US President Barack Obama will not be going to Indonesia and Australia until June, in order to push his health reform bill forward.
The move, which will delay Obama's effort to intensify US engagement with the dynamic Asia Pacific region, was enforced by the need to woo wavering Democratic lawmakers with a knife edge-vote on the plan expected on Sunday.
"We greatly regret the delay of the trip," White House spokesman Robert Gibbs said, adding that the "health insurance reform is of paramount importance and the president is determined to see this battle through."
"The president believes that right now the place for him to be is in Washington."
Obama, who has billed himself America's first Pacific president, called both Indonesian President Susilo Bambang Yudhoyono and Australian Prime Minister Kevin Rudd to explain his dilemma.
Obama took the decision, under pressure from some Democrats, once it became clear that a crucial vote in the House of Representatives on health reform would not take place before Sunday afternoon.
"We did not want, at 10:00 on Sunday morning to make a call to the Indonesians and the Australians and say, 'I know we were going to be there in a matter of hours, but we're not going to be there.'"
"I think that would cause some problems just on common sense and manners."
The postponement showed how febrile domestic politics can sometimes constrain a US president's global engagement -- especially during his first term when his political plate is full.
Obama had been due at a state dinner in Indonesia, to hold talks with Yudhoyono and travel onto Bali, before heading to Canberra for talks with Rudd and to address the Australian parliament.
He planned to stress Indonesia's role in battling extremism and its emerging economic importance, and to build on his speech to the Muslim world in Cairo last year.
In Australia, Obama's aides had said he would focus on strong US-Australia trade links and mark the 70th anniversary of the US-Canadian alliance.
He had already curtailed the trip, dropping a stay in Sydney, and delayed his departure by three days until Sunday, as the showdown over health care hurtled to a climax in Congress.
Gibbs did not rule out the possibility that Obama would combine the rescheduled Indonesia and Australian visits with a trip to India, which Obama has already said he will make this year.
He dismissed the idea that the postponement of Obama's trip to Indonesia, where he lived for four years as a boy, and to Australia, would offend his hosts.
"Each of these two countries understands what the president has been working on, what he's been involved in, and the importance that he has in seeing it through."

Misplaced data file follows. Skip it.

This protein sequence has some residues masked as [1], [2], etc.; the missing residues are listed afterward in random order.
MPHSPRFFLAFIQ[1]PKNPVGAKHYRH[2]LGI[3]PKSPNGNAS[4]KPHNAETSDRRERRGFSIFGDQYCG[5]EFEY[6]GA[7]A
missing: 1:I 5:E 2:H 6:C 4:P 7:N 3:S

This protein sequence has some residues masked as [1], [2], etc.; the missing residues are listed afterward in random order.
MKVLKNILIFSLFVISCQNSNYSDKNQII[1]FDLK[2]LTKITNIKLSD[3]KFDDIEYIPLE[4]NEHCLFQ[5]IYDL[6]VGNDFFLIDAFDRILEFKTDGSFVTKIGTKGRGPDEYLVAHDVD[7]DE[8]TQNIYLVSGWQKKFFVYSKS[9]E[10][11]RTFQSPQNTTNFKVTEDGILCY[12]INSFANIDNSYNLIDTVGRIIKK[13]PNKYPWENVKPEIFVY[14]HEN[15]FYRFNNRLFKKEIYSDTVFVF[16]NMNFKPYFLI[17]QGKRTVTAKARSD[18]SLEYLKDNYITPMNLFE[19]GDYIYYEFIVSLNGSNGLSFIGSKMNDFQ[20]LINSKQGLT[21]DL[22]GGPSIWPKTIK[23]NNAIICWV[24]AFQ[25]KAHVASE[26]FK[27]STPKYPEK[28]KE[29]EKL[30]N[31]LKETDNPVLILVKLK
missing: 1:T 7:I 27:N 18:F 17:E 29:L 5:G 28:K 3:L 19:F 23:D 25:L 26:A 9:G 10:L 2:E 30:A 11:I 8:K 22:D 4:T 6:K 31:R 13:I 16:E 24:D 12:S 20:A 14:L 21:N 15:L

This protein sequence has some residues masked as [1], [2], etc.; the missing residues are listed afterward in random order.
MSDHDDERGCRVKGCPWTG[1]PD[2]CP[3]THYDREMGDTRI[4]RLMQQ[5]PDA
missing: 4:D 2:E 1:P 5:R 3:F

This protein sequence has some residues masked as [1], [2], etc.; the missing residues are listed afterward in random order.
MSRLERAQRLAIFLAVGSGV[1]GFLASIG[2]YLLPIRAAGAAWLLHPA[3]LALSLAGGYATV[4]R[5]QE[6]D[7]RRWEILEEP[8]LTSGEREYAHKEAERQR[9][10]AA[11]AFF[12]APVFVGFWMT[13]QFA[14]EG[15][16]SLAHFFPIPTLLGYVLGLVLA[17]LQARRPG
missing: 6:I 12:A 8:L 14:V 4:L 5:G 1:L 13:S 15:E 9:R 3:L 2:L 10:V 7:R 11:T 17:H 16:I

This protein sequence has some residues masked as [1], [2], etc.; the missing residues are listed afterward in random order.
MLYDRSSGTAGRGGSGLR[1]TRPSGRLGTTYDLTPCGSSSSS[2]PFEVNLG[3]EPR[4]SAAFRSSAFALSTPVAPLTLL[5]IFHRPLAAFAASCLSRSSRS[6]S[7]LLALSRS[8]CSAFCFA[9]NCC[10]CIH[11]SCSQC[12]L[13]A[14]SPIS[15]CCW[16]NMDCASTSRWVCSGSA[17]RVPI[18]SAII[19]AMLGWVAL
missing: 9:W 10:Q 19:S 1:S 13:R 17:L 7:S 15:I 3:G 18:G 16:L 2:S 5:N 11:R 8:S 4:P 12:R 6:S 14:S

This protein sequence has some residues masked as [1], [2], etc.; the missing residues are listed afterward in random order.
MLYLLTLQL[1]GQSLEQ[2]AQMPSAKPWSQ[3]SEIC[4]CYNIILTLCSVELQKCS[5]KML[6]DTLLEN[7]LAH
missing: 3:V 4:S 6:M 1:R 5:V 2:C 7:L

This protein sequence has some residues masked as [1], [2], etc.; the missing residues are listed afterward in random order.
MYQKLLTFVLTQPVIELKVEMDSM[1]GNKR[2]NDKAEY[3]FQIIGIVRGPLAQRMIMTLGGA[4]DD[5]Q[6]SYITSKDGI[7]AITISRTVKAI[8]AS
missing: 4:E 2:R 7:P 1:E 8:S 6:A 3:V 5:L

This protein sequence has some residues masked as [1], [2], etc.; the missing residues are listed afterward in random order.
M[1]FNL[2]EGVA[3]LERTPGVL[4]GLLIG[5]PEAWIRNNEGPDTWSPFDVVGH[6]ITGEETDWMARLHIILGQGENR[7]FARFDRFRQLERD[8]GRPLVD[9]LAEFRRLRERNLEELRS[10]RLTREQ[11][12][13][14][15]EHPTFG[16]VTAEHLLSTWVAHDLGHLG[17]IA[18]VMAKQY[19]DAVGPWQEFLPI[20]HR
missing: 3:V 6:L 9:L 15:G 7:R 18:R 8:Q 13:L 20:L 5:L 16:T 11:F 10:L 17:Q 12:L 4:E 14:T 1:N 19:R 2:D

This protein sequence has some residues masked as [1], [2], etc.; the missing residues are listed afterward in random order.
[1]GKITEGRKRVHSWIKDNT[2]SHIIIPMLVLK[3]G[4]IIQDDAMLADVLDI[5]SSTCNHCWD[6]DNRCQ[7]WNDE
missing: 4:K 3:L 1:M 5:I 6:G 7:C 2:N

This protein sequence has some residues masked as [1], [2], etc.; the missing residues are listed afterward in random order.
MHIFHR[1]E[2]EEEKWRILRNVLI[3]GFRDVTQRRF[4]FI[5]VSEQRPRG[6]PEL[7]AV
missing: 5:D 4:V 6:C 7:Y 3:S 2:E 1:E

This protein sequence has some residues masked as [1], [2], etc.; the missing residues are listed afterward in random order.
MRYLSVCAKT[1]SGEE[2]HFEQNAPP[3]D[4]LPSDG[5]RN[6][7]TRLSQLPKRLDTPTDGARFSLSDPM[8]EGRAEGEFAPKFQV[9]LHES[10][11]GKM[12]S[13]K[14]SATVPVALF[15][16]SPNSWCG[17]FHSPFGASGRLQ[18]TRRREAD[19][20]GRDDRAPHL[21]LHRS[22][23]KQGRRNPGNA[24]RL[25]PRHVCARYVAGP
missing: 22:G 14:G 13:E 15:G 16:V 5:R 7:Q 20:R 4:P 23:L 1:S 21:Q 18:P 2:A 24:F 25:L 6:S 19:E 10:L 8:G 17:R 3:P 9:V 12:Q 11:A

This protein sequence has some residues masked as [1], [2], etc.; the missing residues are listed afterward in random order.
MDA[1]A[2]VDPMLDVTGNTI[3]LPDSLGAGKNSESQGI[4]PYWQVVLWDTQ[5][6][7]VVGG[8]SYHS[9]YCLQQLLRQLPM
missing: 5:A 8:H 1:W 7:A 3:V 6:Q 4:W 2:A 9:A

Ernest Bower, a Southeast Asia expert at the Center for Strategic and International Studies said that Obama's move would likely not inflict long-term damage on US ties to Indonesia and Australia.
"For most US Presidents and most bilateral relationships, two consecutive postponements would put real strains on bilateral relations.
"In this case, I believe President Obama will be given a very easy pass on this second (delay).
"The stakes are now very high for following through with the trip in June."
Bower also argued that the postponement might have an positive impact, in that it could permit the second US presidential summit with leaders of the Association of Southeast Asian Nations (ASEAN) to be held in Hanoi.
But Walter Lohman, who heads the Asian Studies Center at the conservative Heritage Foundation think-tank, said that the cancellation of the trip undermined Obama's vow to revive US Asia policy.
"The new era of American engagement in Southeast Asia now seems so far away," Lohman said.
"Already burdened by a lack of a trade policy -- the substantive heart of Southeast Asia -- now leaders there cannot even count on the physical presence of the American president."
Obama had also been due to visit the US Pacific territory of Guam on the trip, partly to see US troops stationed there.
The original journey to Obama's childhood home in Indonesia had been timed with the school holidays to allow the president to show his daughters Malia and Sasha and wife Michelle where he used to live as a boy with his late mother.
But after the trip was delayed, it was decided the girls and the First Lady would not accompany him.
Gibbs could not say whether the family would go along in June.